The Russian Aerospace Forces are set to receive a batch of advanced Su-57 fifth-generation fighters by the end of 2023, state corporation Rostec said on November 24.
Additionally, the Gagarin Aviation Plant in Komsomolsk-on-Amur, a part of Rostec’s United Aircraft Corporation (UAC), recently delivered a group of Su-35S multifunctional fighters of the 4++ generation.
The report noted that this Su-35S batch marks the conclusion of this year’s aircraft delivery program. Yuri Slyusar, the General Director of UAC, affirmed that their enterprises are diligently adhering to the delivery schedule.
This ensures the provision of contemporary aviation systems to the Russian Aerospace Forces. The press statement emphasized that the Su-35S aircraft underwent comprehensive ground and flight testing across various operational modes, successfully transitioning from the airfield to their designated service locations.
Vladimir Artyako, First Deputy CEO of Rostec, highlighted the aircraft’s distinctive features, including highly effective long-range air-to-air and air-to-surface guided weaponry and an advanced electronic countermeasures and defense system.
In September 2023, the Russian military-industrial complex declared the successful delivery of a new Su-57 ‘Felon’ fighter jet to the Russian Aerospace Force.
According to the current state armament program, the Russian Aerospace Forces are projected to acquire a total of 76 Su-57 aircraft by 2027. However, the precise number currently in operation by Moscow remains uncertain.
Described as a fifth-generation multi-role fighter, the twin-engined Su-57 is presented by Russia as a rival to the Lockheed Martin F-35, which is utilized by the US and its allies in Europe and Asia.
Despite the lack of disclosure regarding the specific number of Su-57s included in the latest delivery, the accomplishment is notable, considering the economic sanctions imposed on Russia by Western powers in response to Moscow’s invasion of Ukraine.
These sanctions have constrained the Russian aerospace industry’s access to advanced Western components and financial resources.
In parallel, UAC has been working on the Su-75 Checkmate prototype, initially scheduled for its maiden flight in 2023, which was later revised to 2024. However, potential delays in this schedule could arise due to significant losses of existing Russian Air Force jets and the impact of economic sanctions.
Advancements In The Su-57 Fighter Aircraft
The Su-57, classified as a fifth-generation fighter jet, has a versatile arsenal. It can be armed with R-77M air-to-air missiles, designed for engaging long-range aerial targets, and Kh-59MK2 cruise missiles, intended for engaging ground targets.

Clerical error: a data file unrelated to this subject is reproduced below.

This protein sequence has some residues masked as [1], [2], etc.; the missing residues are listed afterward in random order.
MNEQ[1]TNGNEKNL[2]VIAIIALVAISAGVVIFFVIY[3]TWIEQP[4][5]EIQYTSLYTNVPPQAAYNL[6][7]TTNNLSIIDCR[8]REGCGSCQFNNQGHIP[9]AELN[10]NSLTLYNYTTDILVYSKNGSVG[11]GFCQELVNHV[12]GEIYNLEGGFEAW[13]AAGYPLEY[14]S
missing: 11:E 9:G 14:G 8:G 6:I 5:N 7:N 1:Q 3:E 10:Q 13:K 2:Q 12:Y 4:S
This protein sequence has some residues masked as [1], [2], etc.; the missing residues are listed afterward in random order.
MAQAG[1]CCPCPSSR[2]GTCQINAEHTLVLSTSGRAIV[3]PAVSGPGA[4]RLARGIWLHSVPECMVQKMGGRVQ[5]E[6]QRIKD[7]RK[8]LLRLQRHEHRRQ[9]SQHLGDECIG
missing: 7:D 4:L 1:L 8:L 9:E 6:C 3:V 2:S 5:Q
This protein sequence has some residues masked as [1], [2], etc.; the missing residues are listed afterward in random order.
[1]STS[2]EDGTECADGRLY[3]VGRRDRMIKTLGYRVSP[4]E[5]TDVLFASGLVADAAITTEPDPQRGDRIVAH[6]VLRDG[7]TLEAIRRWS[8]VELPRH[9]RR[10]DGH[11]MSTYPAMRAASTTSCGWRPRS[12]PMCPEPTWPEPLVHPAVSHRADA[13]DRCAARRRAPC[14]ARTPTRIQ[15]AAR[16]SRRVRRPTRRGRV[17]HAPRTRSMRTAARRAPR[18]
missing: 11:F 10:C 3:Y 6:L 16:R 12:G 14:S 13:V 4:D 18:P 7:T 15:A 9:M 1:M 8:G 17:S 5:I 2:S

The Su-57 platform is continuously evolving, as indicated by ongoing flight tests that involve the integration of a second-stage engine, as disclosed by the state corporation overseeing the program.
Rostec recently revealed that the latest second-stage engine, Izdeliye 30, has been installed in specific Su-57 fighter jets. These aircraft are currently in the process of undergoing flight testing to assess and validate the performance of the upgraded engine.
Furthermore, on November 14, Rostec, a Russian state-owned conglomerate, announced an enhancement of the combat capabilities of the fifth-generation Su-57 fighter through the integration of cutting-edge technologies.
Additionally, plans were revealed to develop a two-seat version of the fifth-generation supersonic fighter PAK FA/Su-57. It was reported that the United Aircraft Corporation (UAC) secured a patent for a “two-seat stealth tactical aircraft.”
This aircraft is designed to detect and eliminate air, surface, and ground targets using guided and unguided weapons. It can also serve as a command post for coordinating “network-oriented actions of mixed groups of aircraft.”
Russian expert Dmitry Kornev highlighted several potential uses for the two-seat fifth-generation Su-57 fighter, including combat training, leading UAV formations, and conducting strikes—with an operator responsible for weapon deployment.
Kornev highlighted the adaptability of the cockpit for transferring control between pilots, suggesting the aircraft’s utility as a combat training platform.
He noted that when the Su-57 is integrated into reconnaissance and strike systems, the pilot’s tasks become more complex, which requires information filtering, target selection, and weapon choice.
Highlighting the challenge of managing these tasks alone, Kornev stressed the advantages of having two crew members.
It will enable the pilot to focus on aircraft control and air combat while another handles weapon systems operation. This will ultimately enhance the functionality of attack aircraft.